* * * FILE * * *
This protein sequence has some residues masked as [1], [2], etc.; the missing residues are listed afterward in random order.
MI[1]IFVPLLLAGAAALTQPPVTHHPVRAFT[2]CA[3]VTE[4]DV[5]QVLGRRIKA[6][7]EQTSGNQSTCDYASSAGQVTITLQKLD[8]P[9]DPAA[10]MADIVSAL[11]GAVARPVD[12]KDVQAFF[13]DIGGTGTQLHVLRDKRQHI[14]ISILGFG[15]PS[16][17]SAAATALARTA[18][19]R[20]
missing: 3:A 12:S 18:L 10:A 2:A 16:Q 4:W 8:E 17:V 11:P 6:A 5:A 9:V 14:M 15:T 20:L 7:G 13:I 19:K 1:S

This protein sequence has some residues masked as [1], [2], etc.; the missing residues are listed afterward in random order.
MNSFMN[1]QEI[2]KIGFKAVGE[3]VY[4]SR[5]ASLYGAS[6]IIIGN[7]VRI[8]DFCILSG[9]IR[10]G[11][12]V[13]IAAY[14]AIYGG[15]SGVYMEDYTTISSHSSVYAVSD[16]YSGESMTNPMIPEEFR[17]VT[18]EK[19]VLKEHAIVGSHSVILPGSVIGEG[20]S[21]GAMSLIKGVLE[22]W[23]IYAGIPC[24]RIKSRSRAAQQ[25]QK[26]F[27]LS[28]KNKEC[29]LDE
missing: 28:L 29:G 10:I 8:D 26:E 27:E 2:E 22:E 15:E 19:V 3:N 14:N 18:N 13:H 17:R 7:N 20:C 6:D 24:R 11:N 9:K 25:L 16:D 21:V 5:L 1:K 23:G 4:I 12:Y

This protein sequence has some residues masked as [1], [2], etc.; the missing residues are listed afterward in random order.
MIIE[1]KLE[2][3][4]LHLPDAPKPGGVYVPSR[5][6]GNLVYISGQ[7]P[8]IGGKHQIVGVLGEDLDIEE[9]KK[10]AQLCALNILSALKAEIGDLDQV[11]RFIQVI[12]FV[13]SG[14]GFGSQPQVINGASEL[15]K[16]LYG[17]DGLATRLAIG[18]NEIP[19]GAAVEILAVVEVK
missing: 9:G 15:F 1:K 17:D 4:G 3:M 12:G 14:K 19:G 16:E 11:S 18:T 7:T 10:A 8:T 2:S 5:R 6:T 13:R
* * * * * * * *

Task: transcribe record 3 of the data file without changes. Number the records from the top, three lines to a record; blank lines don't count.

This protein sequence has some residues masked as [1], [2], etc.; the missing residues are listed afterward in random order.
MIIE[1]KLE[2][3][4]LHLPDAPKPGGVYVPSR[5][6]GNLVYISGQ[7]P[8]IGGKHQIVGVLGEDLDIEE[9]KK[10]AQLCALNILSALKAEIGDLDQV[11]RFIQVI[12]FV[13]SG[14]GFGSQPQVINGASEL[15]K[16]LYG[17]DGLATRLAIG[18]NEIP[19]GAAVEILAVVEVK
missing: 9:G 15:F 1:K 17:D 4:G 3:M 12:G 14:K 19:G 16:E 11:S 18:T 7:T 10:A 8:T 2:S 5:R 6:T 13:R